Sunday, August 10, 2014

Politics, not science, makes atheists

Interesting article in Politico makes the case that the loss of religious belief in Europe is directly linked to a history of corrupt churches as part of the political power structure,  not a conflict between science and religion.
In reality, the growth of atheism in Europe and America has much more to do with politics and, in particular, ecclesiastically backed politics, than it has with science, something that is clear even from its earliest days. The first person we can unequivocally call an atheist in modern Europe was a French Catholic priest who died in 1729. Jean Meslier led an unremarkable life at Étrépigny, in Champagne. On his death, however, friends discovered a manuscript, his “Testament,” which denounced all belief, all God and all religion with a frenzied anger that makes Richard Dawkins’ The God Delusion seem like a work of reasoned scholarship.

But then, Meslier did have a great deal to be angry about.... The monarch ruled with absolute power that was justified by a fabulously wealthy and notoriously intolerant church. People were still being publically tortured and executed for ‘religious’ crimes as late as the 1760s. ... Europe’s first public atheists were driven from mere scepticism and anti-clericalism to full-blown unbelief not by reason or scientific progress but primarily by a venal and violent theo-political settlement.
The author contrasts this situation with Britain, which was much more tolerant, religiously and initellectually, and with the US, in which the separation of church from temporal state power also paradoxically helped it survive.

He then moves into the 20th century and points out that the violence of the explicitly atheist communist regimes also provided a pro-religion backlash that strengthened religious expression in the US.

He concludes
In the last decades of the 20th century, history veered off script. The world stopped secularising, and some religious groups, most famously evangelicals in America and Shias in Iran—two groups not usually bracketed together—found a political voice that had heretofore been muted. The results were often troubling and sometimes grotesque, and all of a sudden the wells of moral indignation were overflowing once more. Today, atheism is resurgent, in America and elsewhere, confidently predicting God’s imminent death and uncritically retelling the creation myth of atheism’s progress on science’s back.

The irony of the truth was sadly lost in the shouting: Atheism is indeed rejuvenating—but only because God is back. 
 And not in a good way.  All you have to do is read the comments following any religiously themed article in the mainstream press to see an upwelling of anger against religion and the religious, which is very much linked to the political over-reach of the right wing. The irony in all this  is that the biggest driver against religious belief is  those who express it, because they are politicizing it.  The Founding Fathers were on to something.  Too bad we don't seem able to figure it out any more.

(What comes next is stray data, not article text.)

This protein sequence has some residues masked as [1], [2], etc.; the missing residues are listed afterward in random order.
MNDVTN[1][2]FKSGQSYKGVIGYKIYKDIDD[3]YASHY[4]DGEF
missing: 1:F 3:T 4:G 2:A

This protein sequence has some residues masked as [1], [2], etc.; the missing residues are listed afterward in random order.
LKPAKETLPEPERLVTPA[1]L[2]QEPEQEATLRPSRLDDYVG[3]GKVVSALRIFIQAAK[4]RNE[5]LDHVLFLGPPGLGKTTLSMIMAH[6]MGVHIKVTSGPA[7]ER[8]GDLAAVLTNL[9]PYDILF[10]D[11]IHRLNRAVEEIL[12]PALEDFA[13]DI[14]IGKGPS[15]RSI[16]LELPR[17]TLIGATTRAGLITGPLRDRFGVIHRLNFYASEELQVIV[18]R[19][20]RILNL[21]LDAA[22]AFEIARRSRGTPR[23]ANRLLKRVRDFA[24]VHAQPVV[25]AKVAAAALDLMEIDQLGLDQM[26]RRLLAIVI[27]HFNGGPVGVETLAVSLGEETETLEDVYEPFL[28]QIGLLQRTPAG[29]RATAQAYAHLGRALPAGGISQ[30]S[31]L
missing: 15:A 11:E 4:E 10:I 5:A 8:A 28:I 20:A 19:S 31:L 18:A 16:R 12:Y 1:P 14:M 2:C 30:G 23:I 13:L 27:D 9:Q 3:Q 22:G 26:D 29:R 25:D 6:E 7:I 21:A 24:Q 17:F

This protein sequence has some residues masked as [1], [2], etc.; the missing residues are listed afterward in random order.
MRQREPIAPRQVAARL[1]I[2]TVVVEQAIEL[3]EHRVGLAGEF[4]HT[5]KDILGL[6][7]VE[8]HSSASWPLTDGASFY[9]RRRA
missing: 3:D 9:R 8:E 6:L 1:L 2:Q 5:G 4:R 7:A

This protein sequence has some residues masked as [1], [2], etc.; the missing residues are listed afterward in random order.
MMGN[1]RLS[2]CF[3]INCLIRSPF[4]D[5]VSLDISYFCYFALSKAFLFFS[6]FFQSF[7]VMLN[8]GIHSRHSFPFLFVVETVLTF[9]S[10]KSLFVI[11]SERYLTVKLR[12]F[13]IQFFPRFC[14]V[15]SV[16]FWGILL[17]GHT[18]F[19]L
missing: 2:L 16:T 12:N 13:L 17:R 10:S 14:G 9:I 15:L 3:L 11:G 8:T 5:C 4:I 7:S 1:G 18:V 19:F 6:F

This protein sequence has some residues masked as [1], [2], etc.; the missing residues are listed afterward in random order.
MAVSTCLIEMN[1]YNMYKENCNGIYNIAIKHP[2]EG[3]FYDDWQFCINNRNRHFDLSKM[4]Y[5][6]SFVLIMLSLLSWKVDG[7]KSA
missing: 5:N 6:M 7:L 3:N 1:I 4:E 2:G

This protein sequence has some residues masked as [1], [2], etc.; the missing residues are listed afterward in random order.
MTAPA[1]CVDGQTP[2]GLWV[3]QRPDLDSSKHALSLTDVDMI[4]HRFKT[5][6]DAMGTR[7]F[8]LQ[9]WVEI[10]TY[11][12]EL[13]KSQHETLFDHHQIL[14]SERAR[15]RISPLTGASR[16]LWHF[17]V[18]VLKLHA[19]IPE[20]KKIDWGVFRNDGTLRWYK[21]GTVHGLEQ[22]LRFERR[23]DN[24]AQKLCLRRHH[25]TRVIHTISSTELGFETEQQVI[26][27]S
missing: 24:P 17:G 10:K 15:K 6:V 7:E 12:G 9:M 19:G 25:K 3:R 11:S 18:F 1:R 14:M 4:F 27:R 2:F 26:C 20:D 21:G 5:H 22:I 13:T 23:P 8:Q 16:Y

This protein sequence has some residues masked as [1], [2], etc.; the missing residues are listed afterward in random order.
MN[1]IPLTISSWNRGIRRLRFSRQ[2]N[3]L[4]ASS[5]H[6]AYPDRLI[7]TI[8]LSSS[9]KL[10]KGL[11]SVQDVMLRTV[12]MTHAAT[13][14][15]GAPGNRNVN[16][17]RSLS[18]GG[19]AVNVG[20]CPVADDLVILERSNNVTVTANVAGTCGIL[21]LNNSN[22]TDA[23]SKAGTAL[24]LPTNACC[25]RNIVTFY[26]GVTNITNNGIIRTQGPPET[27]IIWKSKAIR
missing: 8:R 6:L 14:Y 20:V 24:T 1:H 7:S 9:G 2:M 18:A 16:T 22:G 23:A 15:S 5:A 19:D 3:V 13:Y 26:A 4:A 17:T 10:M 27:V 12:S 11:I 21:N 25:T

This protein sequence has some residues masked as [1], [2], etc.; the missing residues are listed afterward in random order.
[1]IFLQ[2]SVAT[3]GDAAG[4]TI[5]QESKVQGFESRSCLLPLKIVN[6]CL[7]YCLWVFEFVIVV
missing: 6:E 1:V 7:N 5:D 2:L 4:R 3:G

Kevin K said...

I think it was Lord Acton who said power tends to corrupt and absolute power tends to corrupt absolutely. As the Christian church became more powerful it obviously became more concerned with keeping its power than bearing a witness to Christ.

JCF said...

At my parish this morning, amidst the usual birthday and (long) marriage anniversary blessings---all great---we blessed a new baby. The baby, "our first grandchild", was intro'd by the beaming grandparents, the baby boy of their daughter and (biologically) her wife.

Ours is not a church which produces atheists. Alleluia!

dr.primrose said...

I certainly don't disagree with his analysis as far as it goes. But I'm not sure his analysis is complete.

I can think of at least a couple of other things that contributed to the rise of atheism in the West.

The first is the First World War. This was a war, started for no particularly pressing reason, supported by great religiousity on both sides, a war that resulted in horrific casualties in most countries of Western Europe and a almost universal feeling that the war was massive waste. From what I understand, the First World War resulted in a precipitious decline in church attendance all over Western Europe. The First World War does, however, tie into his thesis because the war was started and maintained by the upper classes but fought by the lower classes with a call of "King (or Kaiser), Country, and God." All three came out of the war in a far worse condition.

The second is the Roman Catholic child-abuse scandal of the last 20 years or so. During this period Massachusets went from being the state where people that highly identified as Roman Catholic to a state where people highly identified as "none." Similarly, Ireland went from being a country with one of highest percentages of church attendance to one with one of the lowest. Not all of the "nones" and non-attenders probably identify as atheists but I suspect a signifant number do.

James Pratt said...

I am in Quebec, the most secularist province of Canada, which 50 years ago was the most religious.

The shift can be traced to the close alliance between the RC hierarchy and the government (with many rights given to the church by the British crown in 1775 to keep French Canadians from joining the revolution to the south). The backlash, in the form of the Quiet Revolution, led to a precipitous decline in church attendance in the 60s and 70s, and "Nones" are now the largest religious affiliation in many areas.